Results for 'J. Gold'

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  1. Reforming Education and Changing Schools.Richard Bowe, Stephen J. Ball & Anne Gold - 1992 - British Journal of Educational Studies 40 (4):429-431.
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  2. Stillbirths: Economic and Psychosocial Consequences.Alexander E. P. Heazell, Dimitros Siassakos, Hannah Blencowe, Zulfiqar A. Bhutta, Joanne Cacciatore, Nghia Dang, Jai Das, Bicki Flenady, Katherine J. Gold, Olivia K. Mensah, Joseph Millum, Daniel Nuzum, Keelin O'Donoghue, Maggie Redshaw, Arjumand Rizvi, Tracy Roberts, Toyin Saraki, Claire Storey, Aleena M. Wojcieszek & Soo Downe - 2016 - The Lancet 387 (10018):604-16.
    Despite the frequency of stillbirths, the subsequent implications are overlooked and underappreciated. We present findings from comprehensive, systematic literature reviews, and new analyses of published and unpublished data, to establish the effect of stillbirth on parents, families, health-care providers, and societies worldwide. Data for direct costs of this event are sparse but suggest that a stillbirth needs more resources than a livebirth, both in the perinatal period and in additional surveillance during subsequent pregnancies. Indirect and intangible costs of stillbirth are (...)
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  3. Gender Differences in Response to a School-Based Mindfulness Training Intervention for Early Adolescents.Y. Kang, H. Rahrig, K. Eichel, H. F. Niles, Tomas Rocha, N. Lepp, J. Gold & W. B. Britton - 2018 - Journal of School Psychology 68:163-176.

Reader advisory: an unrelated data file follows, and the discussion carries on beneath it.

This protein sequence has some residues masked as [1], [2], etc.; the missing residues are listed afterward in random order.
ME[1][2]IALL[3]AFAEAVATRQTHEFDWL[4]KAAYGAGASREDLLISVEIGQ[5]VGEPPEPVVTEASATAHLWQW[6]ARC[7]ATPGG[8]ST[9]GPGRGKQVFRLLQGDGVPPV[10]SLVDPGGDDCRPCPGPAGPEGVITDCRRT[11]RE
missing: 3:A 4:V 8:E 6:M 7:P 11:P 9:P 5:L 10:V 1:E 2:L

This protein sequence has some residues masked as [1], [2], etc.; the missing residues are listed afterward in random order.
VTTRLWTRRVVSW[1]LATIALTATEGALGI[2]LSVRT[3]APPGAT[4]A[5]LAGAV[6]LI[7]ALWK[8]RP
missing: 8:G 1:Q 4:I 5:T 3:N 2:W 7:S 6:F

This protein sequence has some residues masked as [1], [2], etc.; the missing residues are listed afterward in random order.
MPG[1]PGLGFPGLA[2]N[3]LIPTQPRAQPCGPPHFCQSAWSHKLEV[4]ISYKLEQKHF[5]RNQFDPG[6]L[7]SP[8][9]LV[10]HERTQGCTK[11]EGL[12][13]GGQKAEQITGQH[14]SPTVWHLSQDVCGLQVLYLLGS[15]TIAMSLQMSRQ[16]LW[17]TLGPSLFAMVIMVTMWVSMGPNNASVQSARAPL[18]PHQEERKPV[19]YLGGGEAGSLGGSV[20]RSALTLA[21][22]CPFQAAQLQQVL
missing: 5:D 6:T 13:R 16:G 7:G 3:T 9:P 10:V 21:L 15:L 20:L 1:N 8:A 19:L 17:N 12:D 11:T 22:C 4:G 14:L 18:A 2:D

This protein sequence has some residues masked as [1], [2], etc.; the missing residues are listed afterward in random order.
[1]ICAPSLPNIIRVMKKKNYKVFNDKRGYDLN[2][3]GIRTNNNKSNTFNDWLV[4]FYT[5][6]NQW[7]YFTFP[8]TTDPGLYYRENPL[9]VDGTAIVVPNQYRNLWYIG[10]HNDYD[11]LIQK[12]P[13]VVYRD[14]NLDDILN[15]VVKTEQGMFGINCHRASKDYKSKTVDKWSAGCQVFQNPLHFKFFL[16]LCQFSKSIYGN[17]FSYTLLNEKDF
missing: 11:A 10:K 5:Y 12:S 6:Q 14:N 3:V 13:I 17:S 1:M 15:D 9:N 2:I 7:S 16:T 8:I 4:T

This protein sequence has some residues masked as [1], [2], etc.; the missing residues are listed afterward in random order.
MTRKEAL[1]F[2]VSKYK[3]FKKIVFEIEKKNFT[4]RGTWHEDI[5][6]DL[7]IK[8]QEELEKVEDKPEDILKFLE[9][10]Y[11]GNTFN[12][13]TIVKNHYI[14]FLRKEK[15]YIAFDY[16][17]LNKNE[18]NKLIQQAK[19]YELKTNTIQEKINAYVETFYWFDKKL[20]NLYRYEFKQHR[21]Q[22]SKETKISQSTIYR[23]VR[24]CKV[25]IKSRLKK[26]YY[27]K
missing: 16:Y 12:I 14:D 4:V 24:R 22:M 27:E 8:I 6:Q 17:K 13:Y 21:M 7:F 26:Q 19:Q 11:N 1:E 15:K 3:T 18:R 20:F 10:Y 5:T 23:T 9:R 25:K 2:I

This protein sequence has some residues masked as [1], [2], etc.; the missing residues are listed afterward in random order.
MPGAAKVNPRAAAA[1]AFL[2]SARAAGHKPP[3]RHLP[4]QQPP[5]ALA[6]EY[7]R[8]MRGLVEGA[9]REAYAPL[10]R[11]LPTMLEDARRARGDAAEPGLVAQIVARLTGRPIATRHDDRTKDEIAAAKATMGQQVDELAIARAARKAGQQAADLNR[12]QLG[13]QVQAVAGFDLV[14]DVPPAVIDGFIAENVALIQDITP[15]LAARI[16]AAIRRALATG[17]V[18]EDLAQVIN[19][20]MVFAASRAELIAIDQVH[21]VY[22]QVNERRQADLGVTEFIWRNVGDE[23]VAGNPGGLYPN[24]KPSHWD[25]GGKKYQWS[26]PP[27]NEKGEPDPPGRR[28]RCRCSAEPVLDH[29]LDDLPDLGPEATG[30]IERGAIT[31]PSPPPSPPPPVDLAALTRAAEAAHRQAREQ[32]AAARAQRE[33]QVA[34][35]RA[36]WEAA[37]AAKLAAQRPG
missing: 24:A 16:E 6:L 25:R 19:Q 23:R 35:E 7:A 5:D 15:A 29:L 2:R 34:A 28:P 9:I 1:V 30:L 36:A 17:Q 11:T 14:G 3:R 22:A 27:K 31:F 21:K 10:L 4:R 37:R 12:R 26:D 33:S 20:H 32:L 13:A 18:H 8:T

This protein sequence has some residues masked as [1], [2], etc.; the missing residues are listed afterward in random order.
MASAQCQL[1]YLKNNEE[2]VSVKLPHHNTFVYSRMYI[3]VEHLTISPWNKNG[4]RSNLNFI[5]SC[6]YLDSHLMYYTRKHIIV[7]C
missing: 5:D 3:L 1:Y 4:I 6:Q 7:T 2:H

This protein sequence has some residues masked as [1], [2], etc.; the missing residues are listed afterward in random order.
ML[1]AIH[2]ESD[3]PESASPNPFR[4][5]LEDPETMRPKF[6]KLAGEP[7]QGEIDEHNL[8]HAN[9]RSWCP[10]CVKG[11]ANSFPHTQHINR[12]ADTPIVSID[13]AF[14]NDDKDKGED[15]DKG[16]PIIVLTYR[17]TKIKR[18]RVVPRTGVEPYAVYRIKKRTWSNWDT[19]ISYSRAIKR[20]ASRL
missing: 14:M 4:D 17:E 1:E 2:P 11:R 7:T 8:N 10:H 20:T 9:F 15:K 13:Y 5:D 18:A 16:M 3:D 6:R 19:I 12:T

Mindfulness training has been used to improve emotional wellbeing in early adolescents. However, little is known about treatment outcome moderators, or individual differences that may differentially impact responses to treatment. The current study focused on gender as a potential moderator for affective outcomes in response to school-based mindfulness training. Sixth grade students (N = 100) were randomly assigned to either the six weeks of mindfulness meditation or the active control group as part of a history class curriculum. Participants in the (...)
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  4. A Randomized Controlled Pilot Trial of Classroom-Based Mindfulness Meditation Compared to an Active Control Condition in Sixth-Grade Children.W. Britton, N. Lepp, H. F. Niles, Tomas Rocha, N. Fisher & J. Gold - 2014 - Journal of School Psychology 52 (3):263-278.
    The current study is a pilot trial to examine the effects of a nonelective, classroom-based, teacher-implemented, mindfulness meditation intervention on standard clinical measures of mental health and affect in middle school children. A total of 101 healthy sixth-grade students (55 boys, 46 girls) were randomized to either an Asian history course with daily mindfulness meditation practice (intervention group) or an African history course with a matched experiential activity (active control group). Self-reported measures included the Youth Self Report (YSR), a modified (...)
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  5.  42
    The Wisdom of Wizards: The Cognitive Value of Fantasy Literature.Greyson Gold - 2022 - Stance 15:21-31.
    In this paper, I explore the cognitive value of fantasy literature. Using Immanuel Kant's and Jean-Paul Sartre's discussions of the imagination, and J.R.R. Tolkien's "On Fairy Stories,” I argue that fantasy literature is cognitively valuable when it confers phenomenal knowledge. I move on to demonstrate what a work of fantasy literature requires to confer this phenomenal knowledge. Fantasy literature has the potential to reveal true insights into this world when it brings the reader into a state of “secondary belief” and (...)
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  6. Trust and Trustworthiness.J. Adam Carter - 2022 - Philosophy and Phenomenological Research.